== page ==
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Daemon
Posted: Friday, May 11, 2018 12:00:00 AM
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Frost Saints' Days

These three consecutive days in May mark the feasts of St. Mammertus, St. Pancras, and St. Servatus. In the wine-growing districts of France, a severe cold spell occasionally strikes at this time of year, inflicting serious damage on the grapevines; some in rural France have believed that it is the result of their having offended one of the three saints, who for this reason are called the "frost saints." French farmers have been known to show their displeasure over a cold snap at this time of year by flogging the statues and defacing the pictures of Mammertus, Pancras, and Servatus. More...
KSPavan
Posted: Friday, May 11, 2018 4:35:58 AM

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Today's Holiday
Frost Saints' Days
These three consecutive days in May mark the feasts of St. Mammertus, St. Pancras, and St. Servatus. In the wine-growing districts of France, a severe cold spell occasionally strikes at this time of year, inflicting serious damage on the grapevines; some in rural France have believed that it is the result of their having offended one of the three saints, who for this reason are called the "frost saints." French farmers have been known to show their displeasure over a cold snap at this time of year by flogging the statues and defacing the pictures of Mammertus, Pancras, and Servatus.
johnfl
Posted: Friday, May 11, 2018 4:01:25 PM

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monamagda
Posted: Friday, May 11, 2018 10:09:16 PM

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The Ice Saints

The Ice Saints (Eisheilige in German, les Saints de Glace in France) is a name given to St. Mamertus, St. Pancras, and St. Servatius in Flemish, French, Dutch, Hungarian, German, Austrian, Polish, Swiss and Croatian folklore. They are so named because their feast days fall on the days of May 11, May 12, and May 13 respectively. In Poland and the Czech Republic, the Ice Saints are St. Pancras, St. Servatus and St. Boniface of Tarsus (i.e., May 12 to May 14). To the Poles, the trio are known collectively as zimni ogrodnicy (cold gardeners), and are followed by zimna Zośka (cold Sophias) on the feast day of St. Sophia which falls on May 15. In Czech, the three saints are collectively referred to as “ledoví muži” (ice-men or icy men), and Sophia is known as “Žofie, ledová žena” (Sophia, the ice-woman). The period from May 12 to May 15 was noted to bring a brief spell of colder weather in many years, including the last nightly frosts of the spring, in the Northern Hemisphere under the Julian calendar. The introduction of the Gregorian calendar in 1582 involved skipping 10 days in the calendar, so that the equivalent days from the climatic point of view became May 22–25.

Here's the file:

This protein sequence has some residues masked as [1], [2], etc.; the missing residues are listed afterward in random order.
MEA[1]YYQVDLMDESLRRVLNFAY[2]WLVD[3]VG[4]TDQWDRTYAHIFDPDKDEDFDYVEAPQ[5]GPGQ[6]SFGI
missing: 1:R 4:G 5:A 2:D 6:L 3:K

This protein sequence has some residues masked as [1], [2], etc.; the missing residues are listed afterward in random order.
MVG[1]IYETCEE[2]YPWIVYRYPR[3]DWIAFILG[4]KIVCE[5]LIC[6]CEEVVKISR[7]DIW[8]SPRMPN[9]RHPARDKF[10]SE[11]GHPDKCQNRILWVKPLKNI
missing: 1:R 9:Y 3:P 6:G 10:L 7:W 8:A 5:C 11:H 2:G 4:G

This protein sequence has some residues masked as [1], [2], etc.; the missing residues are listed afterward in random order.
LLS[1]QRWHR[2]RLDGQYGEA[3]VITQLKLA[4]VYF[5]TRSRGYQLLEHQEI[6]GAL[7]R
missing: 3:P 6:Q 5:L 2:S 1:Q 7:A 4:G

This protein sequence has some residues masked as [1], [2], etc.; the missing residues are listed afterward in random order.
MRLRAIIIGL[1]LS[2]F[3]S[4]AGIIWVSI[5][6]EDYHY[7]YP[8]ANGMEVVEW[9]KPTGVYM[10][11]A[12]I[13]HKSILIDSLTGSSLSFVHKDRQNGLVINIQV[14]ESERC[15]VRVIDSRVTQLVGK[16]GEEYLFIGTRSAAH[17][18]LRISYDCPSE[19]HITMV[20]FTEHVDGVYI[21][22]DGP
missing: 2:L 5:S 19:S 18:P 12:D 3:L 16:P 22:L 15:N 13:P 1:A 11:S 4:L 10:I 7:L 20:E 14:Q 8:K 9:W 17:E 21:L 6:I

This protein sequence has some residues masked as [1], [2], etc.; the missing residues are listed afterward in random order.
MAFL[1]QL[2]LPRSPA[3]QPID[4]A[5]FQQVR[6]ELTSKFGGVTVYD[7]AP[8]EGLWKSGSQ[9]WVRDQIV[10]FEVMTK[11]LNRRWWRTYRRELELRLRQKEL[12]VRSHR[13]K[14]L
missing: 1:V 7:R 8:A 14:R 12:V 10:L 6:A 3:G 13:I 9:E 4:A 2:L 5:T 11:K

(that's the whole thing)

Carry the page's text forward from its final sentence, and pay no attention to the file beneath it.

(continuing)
In Sweden, the German legend of the ice saints has resulted in the belief that there are special “iron nights,” especially in the middle of June, which is susceptible to frost. The term “iron nights” (järnnätter) has probably arisen through a mistranslation of German sources, where the term “Eismänner” (ice men) was read as “Eisenmänner” (iron men) and their nights then termed “iron nights,” which then became shifted from May to June.

People used to believe that it was not safe to plant crops until after the Ice Men were gone. There’s also a proverb in England: “Ne’er cast a clout till May be out.” A “clout” being clothes, as in “Don’t take off your winter clothes till the end of May”. It’s kind of reassuring that those ancient weather observations still apply, what with climate change and all that.

Scientists have been unable to determine that there really is a higher chance of frost in May, but anytime the weather dips from warm to cool in May, Germans start talking about the Ice Saints.

http://www.living-in-germany.net/the-ice-saints/
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